Fowler S*, Akins M, Bennett SAL* (2016) "Preparation of gap junctions in membrane microdomains for immunoprecipitation and mass spectrometry interactome analysis." In Gap Junctions Protocols, edited by Mathieu Vinken and Scott Johnstone, 1147: 113-132, New York, NY: Springer Press. *Joint corresponding authors [download]
SEX MATTERS: DISCOVERING A MOUSE MODEL THAT EMULATES THE SEXUALLY DICHOTOMOUS NATURE OF ALZHEIMER'S DISEASE
Posted on March 21 2016 by Matthew Granger
A TgCRND8 Mouse Model of Alzheimer's Disease Exhibits Sexual Dimorphisms in Behavioral Indices of Cognitive Reserve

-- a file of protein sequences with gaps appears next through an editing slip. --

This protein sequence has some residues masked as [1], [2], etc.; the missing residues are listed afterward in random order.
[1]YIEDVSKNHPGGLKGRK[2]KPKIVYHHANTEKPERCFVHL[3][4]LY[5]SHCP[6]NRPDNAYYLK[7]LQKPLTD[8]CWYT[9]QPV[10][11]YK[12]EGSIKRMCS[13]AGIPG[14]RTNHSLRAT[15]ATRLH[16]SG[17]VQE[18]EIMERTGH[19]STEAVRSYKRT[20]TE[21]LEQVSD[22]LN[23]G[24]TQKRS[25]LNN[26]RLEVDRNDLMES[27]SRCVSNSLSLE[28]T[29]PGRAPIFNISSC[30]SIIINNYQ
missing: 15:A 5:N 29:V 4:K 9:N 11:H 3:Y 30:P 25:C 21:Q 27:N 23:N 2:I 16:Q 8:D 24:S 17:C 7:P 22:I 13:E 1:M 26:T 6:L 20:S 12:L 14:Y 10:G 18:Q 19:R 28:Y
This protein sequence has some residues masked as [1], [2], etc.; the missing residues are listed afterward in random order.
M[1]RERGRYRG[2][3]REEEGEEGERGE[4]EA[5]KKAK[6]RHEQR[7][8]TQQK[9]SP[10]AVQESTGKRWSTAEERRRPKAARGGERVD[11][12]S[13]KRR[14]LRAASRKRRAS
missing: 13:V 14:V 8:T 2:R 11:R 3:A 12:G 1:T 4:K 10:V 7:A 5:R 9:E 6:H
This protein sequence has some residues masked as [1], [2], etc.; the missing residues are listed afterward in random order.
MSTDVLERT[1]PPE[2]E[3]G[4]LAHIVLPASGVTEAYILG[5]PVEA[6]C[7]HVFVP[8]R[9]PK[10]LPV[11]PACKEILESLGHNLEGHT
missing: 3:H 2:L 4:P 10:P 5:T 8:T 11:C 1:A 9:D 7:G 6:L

Alzheimer's disease (AD) is sexually dimorphic in that while more men succumb to a prodromal form of the disease yet females more readily convert to late onset AD. Due to an enhanced cognitive reserve, it seems that males are more resistant to toxic AD pathologies in the brain than females. Cognitive reserve is defined as the ability adapt to different cognitive strategies using alternative brain networks to cope with progressively toxic pathologies. Our lab has recently reported and characterized a transgenic mouse model that mimics this effect. These mice are transgenically altered to give them a genetic susceptibility to the human pathologies that afflict AD patients. In comparing male and female mice, we have found that while both are impaired relative to sex-matched control mice in a learning and memory task, female mice are more impaired than males. This was due to the ability of males to adopt different cognitive strategies in the face of AD pathology while females could not which demonstrates that males have greater cognitive reserve than females in this mouse model. We have also found that this is not the influence of greater AD pathology in females, further demonstrating the common relationship with the human condition. This research is crucial to further understanding the relationship between AD cognitive decline and sex. It provides an ideal model to discover and target sex-specific processes involved the susceptibility to AD pathology.